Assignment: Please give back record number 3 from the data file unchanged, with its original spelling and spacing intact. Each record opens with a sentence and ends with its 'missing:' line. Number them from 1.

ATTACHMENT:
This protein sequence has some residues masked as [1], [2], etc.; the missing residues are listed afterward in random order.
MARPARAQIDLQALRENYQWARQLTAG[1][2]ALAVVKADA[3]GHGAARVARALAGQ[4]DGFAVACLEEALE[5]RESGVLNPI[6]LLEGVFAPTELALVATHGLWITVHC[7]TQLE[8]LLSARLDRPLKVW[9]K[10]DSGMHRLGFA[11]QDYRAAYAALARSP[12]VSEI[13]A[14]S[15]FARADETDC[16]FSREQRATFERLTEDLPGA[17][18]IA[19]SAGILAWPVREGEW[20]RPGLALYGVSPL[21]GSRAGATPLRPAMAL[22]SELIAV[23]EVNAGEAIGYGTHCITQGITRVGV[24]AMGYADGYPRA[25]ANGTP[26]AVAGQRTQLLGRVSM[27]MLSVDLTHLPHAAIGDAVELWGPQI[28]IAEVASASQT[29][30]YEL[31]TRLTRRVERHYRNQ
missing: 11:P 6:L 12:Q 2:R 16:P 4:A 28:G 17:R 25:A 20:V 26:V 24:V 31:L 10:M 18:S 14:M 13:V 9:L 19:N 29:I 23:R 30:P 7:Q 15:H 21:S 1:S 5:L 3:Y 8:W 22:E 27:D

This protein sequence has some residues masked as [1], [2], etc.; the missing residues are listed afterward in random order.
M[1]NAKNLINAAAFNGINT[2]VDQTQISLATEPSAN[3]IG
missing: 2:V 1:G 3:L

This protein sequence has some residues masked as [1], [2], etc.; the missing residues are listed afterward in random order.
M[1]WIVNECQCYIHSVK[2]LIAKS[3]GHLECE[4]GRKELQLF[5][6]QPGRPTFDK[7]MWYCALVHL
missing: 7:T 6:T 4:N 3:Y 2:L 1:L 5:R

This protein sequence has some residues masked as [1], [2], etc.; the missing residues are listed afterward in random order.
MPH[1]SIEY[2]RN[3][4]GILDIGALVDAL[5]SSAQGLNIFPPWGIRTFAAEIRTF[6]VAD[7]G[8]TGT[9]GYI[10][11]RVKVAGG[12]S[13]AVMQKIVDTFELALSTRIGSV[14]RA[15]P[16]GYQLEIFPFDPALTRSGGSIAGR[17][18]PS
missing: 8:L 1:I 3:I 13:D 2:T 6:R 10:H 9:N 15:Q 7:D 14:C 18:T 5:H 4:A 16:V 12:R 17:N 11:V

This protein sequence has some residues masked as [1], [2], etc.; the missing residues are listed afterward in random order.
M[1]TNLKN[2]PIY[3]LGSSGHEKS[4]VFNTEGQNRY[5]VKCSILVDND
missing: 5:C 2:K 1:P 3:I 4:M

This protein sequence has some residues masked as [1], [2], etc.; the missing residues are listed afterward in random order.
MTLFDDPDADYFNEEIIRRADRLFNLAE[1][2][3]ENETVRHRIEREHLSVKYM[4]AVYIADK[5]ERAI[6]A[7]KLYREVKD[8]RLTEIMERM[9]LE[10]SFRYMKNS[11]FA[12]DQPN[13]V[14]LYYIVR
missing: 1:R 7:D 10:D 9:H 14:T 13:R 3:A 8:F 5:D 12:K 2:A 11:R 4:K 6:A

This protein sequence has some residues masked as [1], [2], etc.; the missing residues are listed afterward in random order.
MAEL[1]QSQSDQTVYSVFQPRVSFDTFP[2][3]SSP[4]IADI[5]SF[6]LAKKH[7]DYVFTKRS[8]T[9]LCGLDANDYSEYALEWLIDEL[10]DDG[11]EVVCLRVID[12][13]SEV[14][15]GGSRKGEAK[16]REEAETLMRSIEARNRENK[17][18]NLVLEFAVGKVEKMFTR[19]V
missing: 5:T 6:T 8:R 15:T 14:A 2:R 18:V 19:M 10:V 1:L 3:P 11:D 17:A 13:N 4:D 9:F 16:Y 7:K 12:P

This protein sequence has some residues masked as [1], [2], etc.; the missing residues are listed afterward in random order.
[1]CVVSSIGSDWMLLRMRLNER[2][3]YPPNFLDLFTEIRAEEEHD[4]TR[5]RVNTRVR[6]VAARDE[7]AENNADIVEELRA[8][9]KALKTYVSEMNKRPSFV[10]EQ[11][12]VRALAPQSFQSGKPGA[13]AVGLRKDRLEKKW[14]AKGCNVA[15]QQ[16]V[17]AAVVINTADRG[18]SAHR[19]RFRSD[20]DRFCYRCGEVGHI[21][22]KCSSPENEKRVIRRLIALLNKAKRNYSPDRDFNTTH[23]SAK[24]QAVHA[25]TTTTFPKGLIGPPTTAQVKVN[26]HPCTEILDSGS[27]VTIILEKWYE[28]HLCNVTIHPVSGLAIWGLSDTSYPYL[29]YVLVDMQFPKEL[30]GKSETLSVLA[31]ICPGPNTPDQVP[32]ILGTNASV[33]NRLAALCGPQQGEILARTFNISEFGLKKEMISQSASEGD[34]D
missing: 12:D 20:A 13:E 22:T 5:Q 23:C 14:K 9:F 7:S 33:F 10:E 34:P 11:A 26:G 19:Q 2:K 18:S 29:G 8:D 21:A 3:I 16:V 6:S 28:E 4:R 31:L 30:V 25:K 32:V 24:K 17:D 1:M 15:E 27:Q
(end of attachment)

This protein sequence has some residues masked as [1], [2], etc.; the missing residues are listed afterward in random order.
M[1]WIVNECQCYIHSVK[2]LIAKS[3]GHLECE[4]GRKELQLF[5][6]QPGRPTFDK[7]MWYCALVHL
missing: 7:T 6:T 4:N 3:Y 2:L 1:L 5:R